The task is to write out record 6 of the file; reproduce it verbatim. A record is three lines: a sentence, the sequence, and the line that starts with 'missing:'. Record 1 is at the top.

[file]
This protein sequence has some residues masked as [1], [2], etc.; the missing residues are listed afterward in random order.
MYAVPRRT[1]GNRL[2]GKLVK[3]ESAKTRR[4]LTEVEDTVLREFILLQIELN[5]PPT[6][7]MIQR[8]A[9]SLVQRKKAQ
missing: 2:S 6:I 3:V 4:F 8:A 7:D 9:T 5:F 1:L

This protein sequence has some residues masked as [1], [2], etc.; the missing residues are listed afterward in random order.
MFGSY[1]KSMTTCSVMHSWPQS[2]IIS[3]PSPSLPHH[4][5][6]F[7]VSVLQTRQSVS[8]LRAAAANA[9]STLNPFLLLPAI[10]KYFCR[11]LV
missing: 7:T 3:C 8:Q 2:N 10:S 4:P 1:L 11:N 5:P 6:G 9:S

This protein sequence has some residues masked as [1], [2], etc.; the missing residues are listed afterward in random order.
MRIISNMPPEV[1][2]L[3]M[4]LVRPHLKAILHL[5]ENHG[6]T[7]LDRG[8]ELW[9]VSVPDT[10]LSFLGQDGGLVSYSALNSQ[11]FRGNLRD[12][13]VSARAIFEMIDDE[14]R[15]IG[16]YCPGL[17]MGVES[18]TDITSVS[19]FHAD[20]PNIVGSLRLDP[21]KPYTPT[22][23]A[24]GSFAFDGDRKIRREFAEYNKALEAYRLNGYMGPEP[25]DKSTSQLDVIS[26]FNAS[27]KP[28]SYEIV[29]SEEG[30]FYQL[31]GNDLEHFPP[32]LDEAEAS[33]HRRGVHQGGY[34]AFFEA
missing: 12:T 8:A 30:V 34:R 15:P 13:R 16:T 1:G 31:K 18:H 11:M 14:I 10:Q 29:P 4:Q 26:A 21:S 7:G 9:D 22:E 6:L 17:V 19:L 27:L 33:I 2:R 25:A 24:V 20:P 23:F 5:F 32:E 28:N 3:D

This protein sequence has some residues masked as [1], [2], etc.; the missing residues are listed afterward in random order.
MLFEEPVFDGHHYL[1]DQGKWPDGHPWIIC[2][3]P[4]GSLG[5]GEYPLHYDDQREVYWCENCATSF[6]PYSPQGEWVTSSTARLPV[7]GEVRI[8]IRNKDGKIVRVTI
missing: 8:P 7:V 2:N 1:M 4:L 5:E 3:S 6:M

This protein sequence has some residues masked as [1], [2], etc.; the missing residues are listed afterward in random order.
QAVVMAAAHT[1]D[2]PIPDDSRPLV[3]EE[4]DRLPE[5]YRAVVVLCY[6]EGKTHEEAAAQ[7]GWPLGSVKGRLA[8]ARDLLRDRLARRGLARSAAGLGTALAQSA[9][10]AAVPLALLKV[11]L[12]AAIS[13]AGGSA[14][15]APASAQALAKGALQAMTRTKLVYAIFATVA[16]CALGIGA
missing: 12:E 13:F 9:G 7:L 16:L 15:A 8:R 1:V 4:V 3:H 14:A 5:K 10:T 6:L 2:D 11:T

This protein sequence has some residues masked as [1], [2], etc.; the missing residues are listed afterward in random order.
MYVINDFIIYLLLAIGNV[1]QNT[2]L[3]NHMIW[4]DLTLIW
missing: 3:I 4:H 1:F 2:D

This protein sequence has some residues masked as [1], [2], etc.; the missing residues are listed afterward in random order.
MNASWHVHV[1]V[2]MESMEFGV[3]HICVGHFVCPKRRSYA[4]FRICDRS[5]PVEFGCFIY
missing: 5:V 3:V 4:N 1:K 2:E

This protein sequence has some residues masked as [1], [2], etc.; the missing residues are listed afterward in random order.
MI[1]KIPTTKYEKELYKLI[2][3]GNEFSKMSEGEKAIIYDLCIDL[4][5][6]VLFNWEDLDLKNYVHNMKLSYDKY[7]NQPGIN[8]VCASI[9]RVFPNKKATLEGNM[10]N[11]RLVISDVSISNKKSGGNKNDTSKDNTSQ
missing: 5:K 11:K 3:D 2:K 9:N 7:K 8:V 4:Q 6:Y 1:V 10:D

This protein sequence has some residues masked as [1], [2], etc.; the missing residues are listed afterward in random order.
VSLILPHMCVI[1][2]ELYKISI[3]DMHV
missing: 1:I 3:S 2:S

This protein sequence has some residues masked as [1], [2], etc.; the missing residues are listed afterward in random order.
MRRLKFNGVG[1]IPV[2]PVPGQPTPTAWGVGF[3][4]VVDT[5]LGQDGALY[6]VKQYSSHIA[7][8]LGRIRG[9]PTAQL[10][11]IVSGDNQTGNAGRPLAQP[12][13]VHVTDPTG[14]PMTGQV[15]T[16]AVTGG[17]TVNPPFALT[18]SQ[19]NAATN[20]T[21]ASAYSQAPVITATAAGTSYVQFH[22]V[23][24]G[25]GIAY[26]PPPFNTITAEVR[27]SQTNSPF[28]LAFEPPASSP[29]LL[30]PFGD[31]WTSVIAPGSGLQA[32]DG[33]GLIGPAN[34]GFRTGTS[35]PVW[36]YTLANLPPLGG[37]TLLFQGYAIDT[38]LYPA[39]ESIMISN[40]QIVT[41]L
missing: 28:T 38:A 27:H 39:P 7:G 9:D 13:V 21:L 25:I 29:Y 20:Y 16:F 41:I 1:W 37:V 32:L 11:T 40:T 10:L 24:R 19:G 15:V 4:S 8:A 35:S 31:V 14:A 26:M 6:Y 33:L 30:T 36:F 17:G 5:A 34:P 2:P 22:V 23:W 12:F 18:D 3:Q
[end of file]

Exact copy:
This protein sequence has some residues masked as [1], [2], etc.; the missing residues are listed afterward in random order.
MYVINDFIIYLLLAIGNV[1]QNT[2]L[3]NHMIW[4]DLTLIW
missing: 3:I 4:H 1:F 2:D